Many people start to suffer from cataracts as they age, but people with diabetes have a greater risk of developing cataracts than those without. If you are diabetic, and you have noticed early symptoms of cataracts, acting quickly could save your sight in the future.

Why Are Diabetics More Vulnerable To Cataracts?

Each of your eyes contains a lens, which is a clear coating at the front of the eye that protects the vulnerable iris and pupil. These lenses are made from protein molecules, and cataracts are formed when these molecules become damaged and start to fall apart. As the lens becomes more and more damaged, it loses transparency and becomes cloudy, impairing your vision.

If you have high blood glucose levels because of diabetes, excess glucose molecules can bind to the protein molecules in your eye lenses. Over time, this can cause the proteins to degrade more quickly. 

What Are The Early Symptoms Of Cataracts?

Advanced cataracts are often highly visible, forming a cloudy, milky film over the iris and pupil. However, the early stages of cataract formation can be more difficult to spot. If you are suffering from any of the following symptoms, they may be signs that your lenses are starting to develop cataracts:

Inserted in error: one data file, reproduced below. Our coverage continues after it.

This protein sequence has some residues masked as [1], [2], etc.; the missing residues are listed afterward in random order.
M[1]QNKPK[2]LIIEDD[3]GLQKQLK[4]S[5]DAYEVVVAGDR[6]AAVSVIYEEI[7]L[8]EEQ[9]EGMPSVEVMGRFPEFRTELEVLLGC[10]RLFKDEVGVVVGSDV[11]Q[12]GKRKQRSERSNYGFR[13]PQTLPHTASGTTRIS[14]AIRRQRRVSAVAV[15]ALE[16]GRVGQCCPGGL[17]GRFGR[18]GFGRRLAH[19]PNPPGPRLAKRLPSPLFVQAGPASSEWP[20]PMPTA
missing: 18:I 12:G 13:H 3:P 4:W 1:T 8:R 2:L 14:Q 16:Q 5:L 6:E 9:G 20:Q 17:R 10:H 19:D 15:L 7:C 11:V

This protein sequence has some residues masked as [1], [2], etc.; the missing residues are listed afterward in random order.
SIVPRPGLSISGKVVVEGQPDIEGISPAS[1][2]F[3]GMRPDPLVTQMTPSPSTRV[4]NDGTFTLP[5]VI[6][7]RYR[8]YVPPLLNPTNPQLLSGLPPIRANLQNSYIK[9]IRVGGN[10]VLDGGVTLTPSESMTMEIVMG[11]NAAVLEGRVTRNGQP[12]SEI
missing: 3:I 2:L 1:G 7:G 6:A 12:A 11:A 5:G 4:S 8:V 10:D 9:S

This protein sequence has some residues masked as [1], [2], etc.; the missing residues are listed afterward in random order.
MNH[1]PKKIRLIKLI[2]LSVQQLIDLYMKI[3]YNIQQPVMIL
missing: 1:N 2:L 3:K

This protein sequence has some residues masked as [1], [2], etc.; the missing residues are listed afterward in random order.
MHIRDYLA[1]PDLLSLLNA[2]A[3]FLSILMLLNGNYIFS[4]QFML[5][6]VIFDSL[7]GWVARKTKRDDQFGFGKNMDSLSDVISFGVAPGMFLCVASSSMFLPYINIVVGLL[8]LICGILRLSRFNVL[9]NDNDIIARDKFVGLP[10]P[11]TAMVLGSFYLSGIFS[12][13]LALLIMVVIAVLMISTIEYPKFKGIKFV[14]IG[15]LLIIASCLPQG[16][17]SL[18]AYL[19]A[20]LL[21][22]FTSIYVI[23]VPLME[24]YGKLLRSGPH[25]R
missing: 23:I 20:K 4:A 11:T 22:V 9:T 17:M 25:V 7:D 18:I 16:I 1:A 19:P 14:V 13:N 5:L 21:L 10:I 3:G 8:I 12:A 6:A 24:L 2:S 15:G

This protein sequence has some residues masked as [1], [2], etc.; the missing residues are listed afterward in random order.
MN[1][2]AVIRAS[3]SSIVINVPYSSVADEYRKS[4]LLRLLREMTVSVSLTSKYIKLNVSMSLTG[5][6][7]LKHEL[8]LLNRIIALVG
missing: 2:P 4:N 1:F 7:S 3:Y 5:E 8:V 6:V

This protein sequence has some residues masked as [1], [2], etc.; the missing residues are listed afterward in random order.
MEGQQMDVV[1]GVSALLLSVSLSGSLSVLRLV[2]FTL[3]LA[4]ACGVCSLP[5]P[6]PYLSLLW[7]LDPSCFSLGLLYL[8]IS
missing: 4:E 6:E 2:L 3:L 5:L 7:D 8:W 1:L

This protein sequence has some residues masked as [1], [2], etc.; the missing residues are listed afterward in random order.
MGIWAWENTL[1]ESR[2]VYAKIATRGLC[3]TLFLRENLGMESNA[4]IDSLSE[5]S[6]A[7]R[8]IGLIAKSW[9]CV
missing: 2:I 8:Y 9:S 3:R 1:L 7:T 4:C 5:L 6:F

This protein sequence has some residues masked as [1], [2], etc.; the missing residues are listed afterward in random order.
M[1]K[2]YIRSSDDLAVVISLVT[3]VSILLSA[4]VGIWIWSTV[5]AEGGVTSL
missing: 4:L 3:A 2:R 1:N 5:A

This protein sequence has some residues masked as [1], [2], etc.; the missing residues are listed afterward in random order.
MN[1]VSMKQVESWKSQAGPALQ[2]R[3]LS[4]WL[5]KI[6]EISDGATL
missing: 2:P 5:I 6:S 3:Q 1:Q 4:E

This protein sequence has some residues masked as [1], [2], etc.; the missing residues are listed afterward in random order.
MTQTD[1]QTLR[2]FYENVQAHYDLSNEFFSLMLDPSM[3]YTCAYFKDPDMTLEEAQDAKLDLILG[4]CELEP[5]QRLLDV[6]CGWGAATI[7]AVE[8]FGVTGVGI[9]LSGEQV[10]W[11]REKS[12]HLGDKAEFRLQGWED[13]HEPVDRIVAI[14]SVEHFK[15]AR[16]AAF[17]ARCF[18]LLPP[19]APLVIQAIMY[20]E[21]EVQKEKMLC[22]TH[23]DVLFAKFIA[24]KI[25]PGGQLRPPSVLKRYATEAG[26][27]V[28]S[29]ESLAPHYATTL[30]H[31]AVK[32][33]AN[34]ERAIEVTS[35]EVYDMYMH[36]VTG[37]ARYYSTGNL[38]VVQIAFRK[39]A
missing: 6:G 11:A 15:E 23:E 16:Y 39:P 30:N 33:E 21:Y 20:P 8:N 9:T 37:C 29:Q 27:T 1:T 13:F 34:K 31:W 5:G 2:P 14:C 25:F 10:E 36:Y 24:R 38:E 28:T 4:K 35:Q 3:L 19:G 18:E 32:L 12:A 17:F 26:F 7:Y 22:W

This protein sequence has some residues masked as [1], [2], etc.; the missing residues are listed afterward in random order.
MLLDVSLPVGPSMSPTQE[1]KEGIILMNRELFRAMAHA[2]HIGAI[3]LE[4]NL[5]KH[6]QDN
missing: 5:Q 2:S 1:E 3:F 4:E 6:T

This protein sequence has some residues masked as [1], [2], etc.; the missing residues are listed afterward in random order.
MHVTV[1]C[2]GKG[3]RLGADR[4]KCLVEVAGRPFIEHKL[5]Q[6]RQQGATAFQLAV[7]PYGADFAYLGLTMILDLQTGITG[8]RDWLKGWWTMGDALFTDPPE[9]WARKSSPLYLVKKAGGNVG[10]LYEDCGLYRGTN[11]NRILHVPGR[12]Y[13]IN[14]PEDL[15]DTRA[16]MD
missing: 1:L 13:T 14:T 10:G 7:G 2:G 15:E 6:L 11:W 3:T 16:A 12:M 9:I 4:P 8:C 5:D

Blurred Vision

The lens damage that causes cataracts can start to affect your vision long before the cataracts become visible. If your vision is becoming increasingly blurry or cloudy, your lenses may already be damaged.

Changes In Color Perception

Cataracts affect the way your eye lenses react to light and can change the wavelength of light passing through them. This change in wavelength can alter your perception of colors. Brightly colored objects may appear less vibrant than they used to or look more brown or yellow in color.

Poor Night Vision

The same problems that affect your perception of color can also affect your vision in low-light conditions. If you are finding it more difficult to see at night (especially while driving), or need brighter artificial lights than you used to, cataracts may be affecting your night vision.

Double Vision 

In some cases, cataracts form at different rates within each eye, so one eye may be more badly damaged than the other. This prevents your eyes from working together effectively, which can cause double vision. This double vision is usually more noticeable when you close your 'good' eye.

Contact an eye doctor for more information.